The boolean variable is an indispensible concept in programming and it can be created and used within Sketchpad.

Most recently, I employed this trick in my Riemann Sum sketch to define a single function plot which shows one of three different functions, as selected by clicking one of a set of three action buttons. Here are directions for such a construction.

Construct a line segment BC with a point A on the segment, as shown in the screenshot. Now select (in this order) C, B, A and from the Measure menu, select Ratio. Move point A back and forth to make sure the ratio measurement goes between 0 and 1. If the points are selected in a different order, a different ratio will be measured, which could range from 0 to infinity. We want 0 to 1, and this ratio measurement will be the boolean variable.

Now create two action buttons to "Move A->B" and "Move A->C". On the "Move" tab for the button properties, set the speed to "instant".

Next, create two presentation buttons. Select the "Move A->B" and "Move A->C" buttons (order matters) and create a presention. Make sure it is sequential rather than simultaneous. Construct the second presentation button after selecting "Move A->C" and then "Move A->B". Test the presentation buttons to make sure you know which sets the variable to one and which sets it to zero. Label the presentation buttons accordingly. The variable is complete and its values will be 0 or 1, provided it is changed only using the buttons.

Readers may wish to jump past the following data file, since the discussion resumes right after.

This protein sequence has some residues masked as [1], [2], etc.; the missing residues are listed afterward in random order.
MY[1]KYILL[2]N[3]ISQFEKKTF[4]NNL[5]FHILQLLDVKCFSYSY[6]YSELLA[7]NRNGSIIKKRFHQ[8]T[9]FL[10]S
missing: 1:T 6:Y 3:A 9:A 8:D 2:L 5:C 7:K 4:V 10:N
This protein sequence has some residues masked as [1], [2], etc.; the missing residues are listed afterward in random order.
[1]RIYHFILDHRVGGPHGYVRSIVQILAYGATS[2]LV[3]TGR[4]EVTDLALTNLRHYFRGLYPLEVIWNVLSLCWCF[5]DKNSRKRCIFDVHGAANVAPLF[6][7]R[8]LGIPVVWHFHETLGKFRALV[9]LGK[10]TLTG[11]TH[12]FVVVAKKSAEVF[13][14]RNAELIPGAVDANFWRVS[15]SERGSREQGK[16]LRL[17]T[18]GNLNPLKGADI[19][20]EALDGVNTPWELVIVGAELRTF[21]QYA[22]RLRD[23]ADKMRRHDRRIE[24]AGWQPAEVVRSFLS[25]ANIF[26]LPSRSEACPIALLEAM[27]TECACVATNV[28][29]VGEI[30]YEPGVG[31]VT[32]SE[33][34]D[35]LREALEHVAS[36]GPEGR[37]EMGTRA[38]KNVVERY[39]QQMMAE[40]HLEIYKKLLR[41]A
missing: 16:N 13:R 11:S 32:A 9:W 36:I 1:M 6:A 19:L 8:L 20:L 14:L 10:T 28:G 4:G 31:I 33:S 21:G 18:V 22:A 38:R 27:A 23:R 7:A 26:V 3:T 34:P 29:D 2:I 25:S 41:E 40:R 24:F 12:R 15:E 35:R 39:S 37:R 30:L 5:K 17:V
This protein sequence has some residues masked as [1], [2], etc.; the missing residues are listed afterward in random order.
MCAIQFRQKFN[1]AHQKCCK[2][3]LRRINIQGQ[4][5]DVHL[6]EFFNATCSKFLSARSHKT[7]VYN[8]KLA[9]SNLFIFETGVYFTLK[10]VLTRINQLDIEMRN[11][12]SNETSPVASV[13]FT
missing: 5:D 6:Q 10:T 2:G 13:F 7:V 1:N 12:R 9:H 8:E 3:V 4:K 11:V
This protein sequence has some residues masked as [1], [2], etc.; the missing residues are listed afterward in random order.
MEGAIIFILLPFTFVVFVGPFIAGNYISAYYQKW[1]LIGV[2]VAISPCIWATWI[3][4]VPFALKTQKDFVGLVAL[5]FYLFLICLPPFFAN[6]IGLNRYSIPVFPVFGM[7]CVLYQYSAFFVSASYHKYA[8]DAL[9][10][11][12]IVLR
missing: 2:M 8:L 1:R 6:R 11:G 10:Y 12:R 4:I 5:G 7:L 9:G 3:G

Here is a neat application of the idea. Select the objects of the construction and define a tool to do the work. Using that tool, Sketchpad will define three new boolean variables with just six clicks, since the only independent elements of the construction are the two segment endpoints.

Next, I have renamed the variables f_boolean, g_boolean, and h_boolean. For each variable, I renamed the two presentation buttons as, for example, "f=0" and "f=1" after carefully making sure that I knew which was which.

Define three functions, for example: f(x)=x, g(x)=x

^{2}, and h(x)=x

^{3}. Now plot the function k(x)=f(x)*f_boolean + g(x)*g_boolean + h(x)*h_boolean. The plot of k(x) can be changed by making three presentation buttons whose labels can be "show f", "show g", and "show h". The presentations should be constructed by selecting these buttons:

"show f" is the presentation of f=1, g=0, h=0

"show g" is the presentation of f=0, g=1, h=0

"show h" is the presentation of f=0, g=0, h=1

Here order is not important and a "simultaneous" presentation is acceptable. Also, it makes a smoother transition to change the six movement buttons {f=1, f=0, g=1, g=0, h=1, h=0} to have medium speed. This is mathematically different from a boolean and in some applications it may be confusing or incorrect to indicate a continuum of values from 0 to 1, but here it looks really cool. Also note that the function k(x) will have the greatest common domain of f, g, and h.

This is a nifty trick that lets you switch back and forth between a few functions for some variety without all of the typing.

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